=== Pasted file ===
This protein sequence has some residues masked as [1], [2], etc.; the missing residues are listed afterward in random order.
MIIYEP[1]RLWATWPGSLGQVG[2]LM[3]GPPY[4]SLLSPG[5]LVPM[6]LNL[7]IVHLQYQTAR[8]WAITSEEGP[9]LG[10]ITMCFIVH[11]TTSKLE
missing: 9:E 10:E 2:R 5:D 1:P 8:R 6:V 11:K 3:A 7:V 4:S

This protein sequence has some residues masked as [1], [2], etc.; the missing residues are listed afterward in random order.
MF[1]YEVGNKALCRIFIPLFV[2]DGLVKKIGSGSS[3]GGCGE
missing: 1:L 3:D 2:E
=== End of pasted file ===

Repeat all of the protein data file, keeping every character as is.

This protein sequence has some residues masked as [1], [2], etc.; the missing residues are listed afterward in random order.
MIIYEP[1]RLWATWPGSLGQVG[2]LM[3]GPPY[4]SLLSPG[5]LVPM[6]LNL[7]IVHLQYQTAR[8]WAITSEEGP[9]LG[10]ITMCFIVH[11]TTSKLE
missing: 9:E 10:E 2:R 5:D 1:P 8:R 6:V 11:K 3:A 7:V 4:S

This protein sequence has some residues masked as [1], [2], etc.; the missing residues are listed afterward in random order.
MF[1]YEVGNKALCRIFIPLFV[2]DGLVKKIGSGSS[3]GGCGE
missing: 1:L 3:D 2:E